The Lower Antelope Canyon near Page, AZ is like a cave without a roof. It is a narrow slot canyon formed by flash floods eroding a crack in the sandstone. Lower Antelope Canyon is known for the colors formed by the sunlight reflecting back and forth on the canyon walls. The sharp edges and wave shapes containing distinct lines are surprising. The changing colors combined with the angles and edge shapes produce a fascinating trail of amazing views of the narrow passageway ahead and behind you.
The exit and the entrance are equipped with steel stairways to enable access to the 30-40 feet depth of the floor below.
We were fortunate to be able to purchase the "photographer's self guided tour," which afforded us twice the time limit without the burden of keeping up with a tour group and not having to wait for people to vacate and area to enable a natural scene.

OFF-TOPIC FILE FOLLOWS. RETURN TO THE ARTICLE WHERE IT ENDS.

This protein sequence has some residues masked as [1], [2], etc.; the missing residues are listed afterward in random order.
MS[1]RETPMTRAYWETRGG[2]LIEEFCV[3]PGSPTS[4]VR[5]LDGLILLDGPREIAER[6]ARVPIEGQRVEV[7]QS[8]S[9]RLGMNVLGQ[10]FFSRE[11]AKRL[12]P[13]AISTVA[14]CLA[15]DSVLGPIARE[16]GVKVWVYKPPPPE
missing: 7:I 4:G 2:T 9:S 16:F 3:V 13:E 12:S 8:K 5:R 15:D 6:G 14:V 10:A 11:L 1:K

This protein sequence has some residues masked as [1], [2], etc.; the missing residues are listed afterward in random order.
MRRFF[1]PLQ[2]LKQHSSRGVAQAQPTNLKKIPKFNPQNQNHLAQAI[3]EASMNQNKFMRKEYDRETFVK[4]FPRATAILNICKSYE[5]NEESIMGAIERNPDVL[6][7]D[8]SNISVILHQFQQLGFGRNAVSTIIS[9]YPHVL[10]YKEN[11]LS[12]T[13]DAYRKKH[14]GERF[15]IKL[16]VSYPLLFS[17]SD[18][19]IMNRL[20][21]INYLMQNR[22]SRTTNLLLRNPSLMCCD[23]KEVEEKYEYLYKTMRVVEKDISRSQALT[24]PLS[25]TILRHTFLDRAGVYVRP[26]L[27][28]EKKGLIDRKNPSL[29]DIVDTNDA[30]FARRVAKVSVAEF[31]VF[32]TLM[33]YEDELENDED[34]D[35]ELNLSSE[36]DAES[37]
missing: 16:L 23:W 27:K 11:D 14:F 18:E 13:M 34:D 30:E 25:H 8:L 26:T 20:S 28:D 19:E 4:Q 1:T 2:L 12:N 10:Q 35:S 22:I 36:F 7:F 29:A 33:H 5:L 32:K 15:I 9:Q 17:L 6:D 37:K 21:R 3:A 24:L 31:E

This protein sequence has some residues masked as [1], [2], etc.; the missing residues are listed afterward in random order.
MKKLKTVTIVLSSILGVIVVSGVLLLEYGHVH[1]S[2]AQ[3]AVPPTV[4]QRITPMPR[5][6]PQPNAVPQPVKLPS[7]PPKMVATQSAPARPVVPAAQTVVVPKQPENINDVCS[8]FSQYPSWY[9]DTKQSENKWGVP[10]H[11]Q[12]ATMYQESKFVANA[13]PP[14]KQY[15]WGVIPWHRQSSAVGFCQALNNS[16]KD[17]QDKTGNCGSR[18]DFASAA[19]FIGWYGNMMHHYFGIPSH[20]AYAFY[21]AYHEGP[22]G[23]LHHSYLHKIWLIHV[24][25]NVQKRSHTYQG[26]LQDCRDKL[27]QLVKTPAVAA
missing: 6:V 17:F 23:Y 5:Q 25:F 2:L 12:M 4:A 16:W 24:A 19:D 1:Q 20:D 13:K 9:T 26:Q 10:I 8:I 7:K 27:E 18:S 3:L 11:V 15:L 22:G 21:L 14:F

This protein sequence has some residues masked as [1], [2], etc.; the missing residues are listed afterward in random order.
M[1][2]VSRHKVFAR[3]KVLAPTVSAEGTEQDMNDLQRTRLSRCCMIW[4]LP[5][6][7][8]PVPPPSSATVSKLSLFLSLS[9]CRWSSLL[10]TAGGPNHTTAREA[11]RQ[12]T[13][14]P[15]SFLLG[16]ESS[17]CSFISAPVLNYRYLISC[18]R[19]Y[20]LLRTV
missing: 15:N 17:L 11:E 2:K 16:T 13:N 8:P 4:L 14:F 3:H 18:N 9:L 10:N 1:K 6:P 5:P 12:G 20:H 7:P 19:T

Antelope Canyon is a "Must-See" if you are in the area!
Main Monument Valley Rd, Oljato-Monument Valley, AZ 84536, USA
Photo by Tim Goode
PEOPLE ARE SAYING:
The formations before us did not really prepare the mind for the beauty of the landscape spread before us as we entered Monument Valley.
We were fortunate to obtain a campsite overlooking the classic scene of the Mittens. Cairns and dirt roads marked the areas allowed to travel through the park.
After driving the scenic loop, we settled in for a night of stars and silhouetted beauty. You could detect the Milky Way with the naked eye above Mitchell Mesa. Unfortunately, it was in the opposite direction from the Mittens. I wanted to get a timelapse series of the stars silhouetting them. Clouds moved in and changed the effect. But God still paints pretty pictures. And the morning sky was alive.
The wind that brought in the clouds was evidenced by the way it blew my camera strap like the tail of a kite behind me.
The desert formations in the valley were formidable. The beauty cannot be captured in words or pictures.
This rugged and worn pinyon pine is indicative of the harsh defiance of the desert required to survive in this environment.